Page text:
"The real question is how general these effects are," Birnbaum says. Her EPA lab will repeat the Peterson studies with another strain of rats and eventually other species. And if these effects occur in another species? "I would get very concerned [about the potential human-health implications]," Birnbaum told SCIENCE NEWS reporter Janet Raloff.

At a public hearing on EPA's dioxin reassessment at EPA headquarters in Washington April 28, a representative of the American Paper Institute argued that only the study of humans can reveal anything meaningful about humans. Birnbaum responded somewhat testily, spelling out a dozen ways in which studies of rats and mice reveal useful information about dioxin's potential effects on humans.

June 10 at a Congressional hearing on dioxin in Washington, Assistant U.S. Surgeon General Barry L. Johnson, announced that a new study by the National Institute for Occupational Safety and Health (NIOSH) has found that workers exposed to high levels of dioxin have abnormally low levels of testosterone (male hormone) in their blood streams.[6] This finding is consistent with the rat studies of Peterson and co-workers. We have learned that this new NIOSH study was presented at a scientific meeting on June 10, but NIOSH sources have so far not released details of the new study to the general public.

At the Congressional hearing June 10, under questioning from Representative Ted Weiss (D-NY), Barry Johnson said that if it were faced with the Times Beach, Missouri, situation today, the U.S. Public Health Service would do exactly what it did 10 years ago, which is to evacuate people from their homes. He said the Times Beach evacuation was the appropriate response and would be repeated under similar circumstances today. Another official of U.S. Public Health Service, Vernon L. Houk, made headlines 14 months ago saying if he had the decision to make over again, he would not evacuate people from Times Beach. Times Beach is a town near St. Louis where an unscrupulous waste hauler spread dioxin-contaminated oil around as a dust suppressant in the 1970s. Horses and other animals became sick and died, and the Public Health Service evacuated the town in the early 1980s.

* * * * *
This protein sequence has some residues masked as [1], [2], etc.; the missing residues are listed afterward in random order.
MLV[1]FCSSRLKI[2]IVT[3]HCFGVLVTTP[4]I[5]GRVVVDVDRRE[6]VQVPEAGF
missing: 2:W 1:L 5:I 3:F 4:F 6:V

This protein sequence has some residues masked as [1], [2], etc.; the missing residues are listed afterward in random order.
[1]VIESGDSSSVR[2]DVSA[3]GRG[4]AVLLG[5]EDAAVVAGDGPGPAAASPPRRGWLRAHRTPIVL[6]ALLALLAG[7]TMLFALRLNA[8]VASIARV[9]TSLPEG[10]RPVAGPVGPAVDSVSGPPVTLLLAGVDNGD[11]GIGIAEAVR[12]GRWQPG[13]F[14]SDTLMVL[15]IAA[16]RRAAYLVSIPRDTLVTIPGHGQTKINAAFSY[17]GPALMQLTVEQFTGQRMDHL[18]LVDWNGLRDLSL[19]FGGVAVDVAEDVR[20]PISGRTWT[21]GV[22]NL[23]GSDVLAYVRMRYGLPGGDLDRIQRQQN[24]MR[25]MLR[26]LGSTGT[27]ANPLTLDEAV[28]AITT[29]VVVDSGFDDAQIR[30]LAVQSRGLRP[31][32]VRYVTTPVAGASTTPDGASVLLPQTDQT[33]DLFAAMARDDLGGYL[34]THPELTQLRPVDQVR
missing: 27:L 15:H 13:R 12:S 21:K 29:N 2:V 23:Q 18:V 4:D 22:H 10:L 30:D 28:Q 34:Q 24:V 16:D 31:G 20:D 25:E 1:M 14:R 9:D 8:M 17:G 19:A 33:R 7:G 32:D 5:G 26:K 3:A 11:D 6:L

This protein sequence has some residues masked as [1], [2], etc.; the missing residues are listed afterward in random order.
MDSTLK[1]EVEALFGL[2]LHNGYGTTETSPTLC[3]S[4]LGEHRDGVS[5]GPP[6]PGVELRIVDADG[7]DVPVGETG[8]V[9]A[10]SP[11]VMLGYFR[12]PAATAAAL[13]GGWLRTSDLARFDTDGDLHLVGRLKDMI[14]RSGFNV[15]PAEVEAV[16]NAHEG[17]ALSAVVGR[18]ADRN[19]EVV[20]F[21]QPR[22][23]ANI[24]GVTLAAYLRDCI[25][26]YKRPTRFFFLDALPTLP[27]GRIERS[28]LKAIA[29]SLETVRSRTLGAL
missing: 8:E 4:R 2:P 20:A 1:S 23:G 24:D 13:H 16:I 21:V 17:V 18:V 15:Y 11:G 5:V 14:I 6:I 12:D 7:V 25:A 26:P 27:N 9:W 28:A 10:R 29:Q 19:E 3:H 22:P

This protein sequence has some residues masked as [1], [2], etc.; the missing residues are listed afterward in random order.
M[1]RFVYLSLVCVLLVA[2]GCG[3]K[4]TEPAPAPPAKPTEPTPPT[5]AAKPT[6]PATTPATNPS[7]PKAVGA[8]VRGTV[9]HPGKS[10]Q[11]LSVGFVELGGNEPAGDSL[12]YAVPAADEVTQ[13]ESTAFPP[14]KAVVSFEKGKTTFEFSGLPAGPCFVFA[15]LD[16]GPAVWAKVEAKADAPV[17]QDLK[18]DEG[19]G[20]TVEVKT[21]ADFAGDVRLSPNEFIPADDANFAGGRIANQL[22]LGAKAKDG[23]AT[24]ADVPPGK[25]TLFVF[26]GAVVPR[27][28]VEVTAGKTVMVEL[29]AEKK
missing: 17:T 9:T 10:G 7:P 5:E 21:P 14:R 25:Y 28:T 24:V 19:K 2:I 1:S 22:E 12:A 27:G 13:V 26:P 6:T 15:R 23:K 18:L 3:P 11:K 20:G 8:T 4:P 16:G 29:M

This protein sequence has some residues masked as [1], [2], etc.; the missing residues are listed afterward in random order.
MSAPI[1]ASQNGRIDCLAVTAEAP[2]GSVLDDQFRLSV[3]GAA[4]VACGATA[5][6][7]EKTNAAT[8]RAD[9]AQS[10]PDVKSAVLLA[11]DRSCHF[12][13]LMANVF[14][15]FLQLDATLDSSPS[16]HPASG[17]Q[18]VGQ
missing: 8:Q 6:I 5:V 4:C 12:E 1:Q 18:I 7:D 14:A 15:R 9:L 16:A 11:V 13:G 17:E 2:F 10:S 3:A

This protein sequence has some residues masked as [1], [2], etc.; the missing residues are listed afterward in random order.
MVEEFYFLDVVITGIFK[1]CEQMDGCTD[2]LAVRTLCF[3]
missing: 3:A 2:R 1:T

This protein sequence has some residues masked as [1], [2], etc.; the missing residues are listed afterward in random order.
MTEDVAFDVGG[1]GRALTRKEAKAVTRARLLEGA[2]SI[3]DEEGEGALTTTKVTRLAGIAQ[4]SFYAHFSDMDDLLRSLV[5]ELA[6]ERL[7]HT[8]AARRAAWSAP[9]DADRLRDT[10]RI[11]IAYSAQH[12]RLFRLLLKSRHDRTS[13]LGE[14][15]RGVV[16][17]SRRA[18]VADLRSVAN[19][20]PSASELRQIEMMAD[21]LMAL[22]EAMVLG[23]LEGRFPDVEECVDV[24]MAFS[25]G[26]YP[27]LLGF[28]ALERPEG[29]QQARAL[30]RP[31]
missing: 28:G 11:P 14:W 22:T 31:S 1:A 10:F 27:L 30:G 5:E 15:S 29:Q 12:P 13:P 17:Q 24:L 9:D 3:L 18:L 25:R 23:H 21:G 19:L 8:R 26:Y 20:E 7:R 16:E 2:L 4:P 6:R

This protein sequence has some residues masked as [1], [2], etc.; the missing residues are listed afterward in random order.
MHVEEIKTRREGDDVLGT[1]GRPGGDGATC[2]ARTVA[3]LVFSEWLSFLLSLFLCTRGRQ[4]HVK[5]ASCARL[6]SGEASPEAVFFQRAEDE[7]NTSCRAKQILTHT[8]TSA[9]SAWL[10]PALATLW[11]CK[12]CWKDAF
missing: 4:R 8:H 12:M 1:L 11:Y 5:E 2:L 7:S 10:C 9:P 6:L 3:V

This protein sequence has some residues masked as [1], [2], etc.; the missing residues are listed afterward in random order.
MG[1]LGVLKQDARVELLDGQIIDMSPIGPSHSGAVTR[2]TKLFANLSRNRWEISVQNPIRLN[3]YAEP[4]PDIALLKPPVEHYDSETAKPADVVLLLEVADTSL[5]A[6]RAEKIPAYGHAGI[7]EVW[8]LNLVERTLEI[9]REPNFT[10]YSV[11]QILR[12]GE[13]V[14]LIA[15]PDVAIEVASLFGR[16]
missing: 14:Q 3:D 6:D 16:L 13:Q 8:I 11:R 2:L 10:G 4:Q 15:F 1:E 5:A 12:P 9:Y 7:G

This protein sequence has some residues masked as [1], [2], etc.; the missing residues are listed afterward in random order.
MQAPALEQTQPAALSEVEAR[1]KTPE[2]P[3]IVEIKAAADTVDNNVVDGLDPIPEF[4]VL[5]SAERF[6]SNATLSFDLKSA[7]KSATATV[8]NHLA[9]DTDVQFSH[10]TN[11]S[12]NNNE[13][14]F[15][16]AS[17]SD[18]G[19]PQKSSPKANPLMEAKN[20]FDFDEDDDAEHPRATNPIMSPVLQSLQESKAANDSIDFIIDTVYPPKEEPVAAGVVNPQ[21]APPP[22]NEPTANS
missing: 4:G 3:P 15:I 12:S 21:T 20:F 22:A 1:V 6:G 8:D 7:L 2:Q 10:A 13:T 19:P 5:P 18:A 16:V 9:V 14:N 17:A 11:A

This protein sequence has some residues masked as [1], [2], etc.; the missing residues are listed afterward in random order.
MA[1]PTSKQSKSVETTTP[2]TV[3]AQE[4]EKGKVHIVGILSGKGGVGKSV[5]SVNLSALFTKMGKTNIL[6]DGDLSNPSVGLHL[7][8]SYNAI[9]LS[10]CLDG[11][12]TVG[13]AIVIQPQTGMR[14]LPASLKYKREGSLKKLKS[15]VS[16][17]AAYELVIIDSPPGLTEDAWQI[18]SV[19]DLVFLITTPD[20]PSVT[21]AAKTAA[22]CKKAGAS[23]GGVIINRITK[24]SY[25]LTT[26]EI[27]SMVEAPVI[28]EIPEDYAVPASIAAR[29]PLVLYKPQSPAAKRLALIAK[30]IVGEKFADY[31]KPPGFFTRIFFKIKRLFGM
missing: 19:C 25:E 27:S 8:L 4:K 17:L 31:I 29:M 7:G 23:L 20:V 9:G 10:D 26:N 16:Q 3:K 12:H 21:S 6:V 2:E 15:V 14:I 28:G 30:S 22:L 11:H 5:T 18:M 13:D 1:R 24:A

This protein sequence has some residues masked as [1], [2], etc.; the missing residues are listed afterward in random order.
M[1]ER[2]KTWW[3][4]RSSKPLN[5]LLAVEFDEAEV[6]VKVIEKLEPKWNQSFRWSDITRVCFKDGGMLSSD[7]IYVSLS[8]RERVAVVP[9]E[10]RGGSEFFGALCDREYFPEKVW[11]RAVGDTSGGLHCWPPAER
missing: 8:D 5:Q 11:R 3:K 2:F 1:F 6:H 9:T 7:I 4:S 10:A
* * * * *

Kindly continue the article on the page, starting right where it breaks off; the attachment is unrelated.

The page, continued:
During the Congressional hearing Dr. Houk's views were further contradicted by the testimony of Dr. Marilyn Fingerhut of NIOSH, who studied the health of 5172 workers exposed to dioxin on the job. (See RHWN #219.) Dr. Houk made headlines a year ago when he said that, if dioxin causes cancer in humans at all, it is only "a weak carcinogen." (See RHWN #249.) Dr. Fingerhut contradicted this view, reporting that, among workers who had been exposed to dioxin for at least a year at least 20 years ago, there was 46% more cancer than among average U.S. males. During the hearing, Representative Weiss characterized Dr. Houk's views on dioxin as "quirky" and "cockamamie."
--Peter Montague, Ph.D.

[1] Thomas A. Mably and others, "IN UTERO and Lactational Exposure of Male Rats to 2,3,7,8-Tetrachlorodibenzo-P-dioxin. 1. Effects on Androgenic Status." TOXICOLOGY AND APPLIED PHARMACOLOGY Vol. 114 (May, 1992), pgs. 97-107.

[2] Thomas A. Mably and others, "IN UTERO and Lactational Exposure of Male Rats to 2,3,7,8-Tetrachlorodibenzo-P-dioxin. 2. Effects on Sexual Behavior and the Regulation of Luteinizing Hormone Secretion in Adulthood." TOXICOLOGY AND APPLIED PHARMACOLOGY Vol. 114 (May, 1992), pgs. 108-117.

[3] Thomas A. Mably and others, "IN UTERO and Lactational Exposure of Male Rats to 2,3,7,8-Tetrachlorodibenzo-P-dioxin. 3. Effects on Spermatogenesis and Reproductive Capability." TOXICOLOGY AND APPLIED PHARMACOLOGY Vol. 114 (May, 1992), pgs. [118-126.]118-126.

[4] J. Raloff, "Perinatal dioxin feminizes male rats," SCIENCE NEWS Vol. 141 (May 30, 1992), pg. 359.

[5] In unrelated studies, Congress's Office of Technology Assessment (OTA) reported several years ago that Americans in their prime reproductive years (ages 20 to 24) have experienced an increase in infertility in recent years. See "Reproductive Dysfunction in the Population," in U.S. Congress, Office of Technology Assessment, REPRODUCTIVE HEALTH HAZARDS IN THE WORKPLACE [OTA-BA-266] (Washington, DC: U.S. Government Printing Office, 1985), pgs. 341-364. At the time of this 1985 OTA report, low doses of dioxin were not known to interfere with reproductive systems of rats or humans.

[6] Barry L. Johnson, "Testimony... Before the Subcommittee on Human Resources and Intergovernmental Relations, Committee on Government Operations, House of Representatives, June 10, [1992,"] pg. 8. Johnson is Assistant U.S. Surgeon General with the U.S. Public Health Service.

Descriptor terms: dioxin; sexual development; linda s. birnbaum; epa; environmental hormone; richard e. peterson; mother's milk; tcdd; wisconsin; male hormones; sexual differentiation; sperm count; niosh;